3. The one that makes you look like you died or just faded away is your Facebook page without your picture.  Many seniors want to join the world of social media, but just want to test it.  Either you jump in and engage, or delete your account.  You look like you are missing in action.  Some older people have told me that they only joined so they can follow their grandchildren.  Bad move. If they find out that is your main purpose, they know how to de-friend you and you will not know the difference.
  4. Please don’t tell people you don’t check your emails on a frequent basis even if it is true.  You sound like you are telling them you don’t take a shower every day. The Internet is all about instantaneous access.  You should be checking your email everyday or several times a day. To those that say “but no one emails me so why should I be checking.” I answer no one is sending you a check everyday, yet you wait for the mailman like it is your last meal.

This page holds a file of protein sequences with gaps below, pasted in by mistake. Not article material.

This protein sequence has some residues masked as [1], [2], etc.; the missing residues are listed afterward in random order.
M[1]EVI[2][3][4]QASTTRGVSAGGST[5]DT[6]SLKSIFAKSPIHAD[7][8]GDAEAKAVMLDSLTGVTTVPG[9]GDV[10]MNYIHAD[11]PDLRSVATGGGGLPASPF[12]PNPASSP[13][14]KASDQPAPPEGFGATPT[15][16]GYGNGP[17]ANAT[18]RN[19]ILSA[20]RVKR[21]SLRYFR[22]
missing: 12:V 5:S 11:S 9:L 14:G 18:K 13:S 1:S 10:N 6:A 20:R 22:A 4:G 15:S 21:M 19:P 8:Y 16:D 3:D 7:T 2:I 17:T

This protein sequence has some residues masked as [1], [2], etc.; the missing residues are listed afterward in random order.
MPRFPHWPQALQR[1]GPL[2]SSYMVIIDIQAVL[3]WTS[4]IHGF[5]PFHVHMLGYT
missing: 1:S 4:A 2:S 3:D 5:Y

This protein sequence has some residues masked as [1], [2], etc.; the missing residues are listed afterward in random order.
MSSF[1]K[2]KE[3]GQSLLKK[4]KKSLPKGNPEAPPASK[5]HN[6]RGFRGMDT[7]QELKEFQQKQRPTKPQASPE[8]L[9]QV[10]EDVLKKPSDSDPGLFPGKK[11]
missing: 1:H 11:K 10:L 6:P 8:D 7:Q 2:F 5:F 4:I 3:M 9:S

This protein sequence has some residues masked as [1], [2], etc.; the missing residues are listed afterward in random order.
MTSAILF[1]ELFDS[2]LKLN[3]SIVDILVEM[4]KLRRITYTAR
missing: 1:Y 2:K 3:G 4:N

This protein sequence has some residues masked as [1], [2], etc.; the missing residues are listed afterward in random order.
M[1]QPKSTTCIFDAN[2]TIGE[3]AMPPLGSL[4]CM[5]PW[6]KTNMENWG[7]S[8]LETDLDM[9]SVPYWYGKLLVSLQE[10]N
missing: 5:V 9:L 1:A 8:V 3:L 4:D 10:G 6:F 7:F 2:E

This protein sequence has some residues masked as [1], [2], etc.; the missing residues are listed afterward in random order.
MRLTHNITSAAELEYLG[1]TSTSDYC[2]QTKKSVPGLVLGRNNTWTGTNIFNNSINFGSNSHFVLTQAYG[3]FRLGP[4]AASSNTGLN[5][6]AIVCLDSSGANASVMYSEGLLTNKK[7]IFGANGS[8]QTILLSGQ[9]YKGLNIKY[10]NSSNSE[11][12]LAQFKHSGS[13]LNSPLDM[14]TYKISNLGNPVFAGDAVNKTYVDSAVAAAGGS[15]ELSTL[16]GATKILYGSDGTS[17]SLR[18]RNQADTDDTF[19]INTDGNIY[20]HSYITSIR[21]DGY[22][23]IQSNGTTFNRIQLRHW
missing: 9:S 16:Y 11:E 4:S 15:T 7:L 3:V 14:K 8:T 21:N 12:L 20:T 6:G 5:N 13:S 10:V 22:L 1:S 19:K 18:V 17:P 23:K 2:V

5. When someone sends you and others an email don’t “reply to all” unless your message is that important that others have to see it.  There is nothing worse than 10 people saying “You’re welcome” to the same person.  I make the same mistake when I get a text from my brother because the multiple names are hidden. My nephew Sam is always looking out for me, letting me know the faux pas I committed.   I am much sharper about my responses now.
  6. This is the worst and I want to scream bloody murder when someone forwards an email to me with pages and pages of lists of email addresses that have received the message already.  Why aren’t you cutting and pasting?  All you have to do is “forward” and delete the names of people who were previously copied. Why is it my responsibility to search through pages and pages of email addresses before I get to the content that you wanted me to read?  Honestly, I just delete these emails.  I can’t be bothered anymore.

I hope I am being helpful.  To quote Mashable, “The Boomer generation isn’t just big—it’s made up of people who think and act differently than previous generations.” This means we are suave, sophisticated and savvy.  We have a reputation to uphold.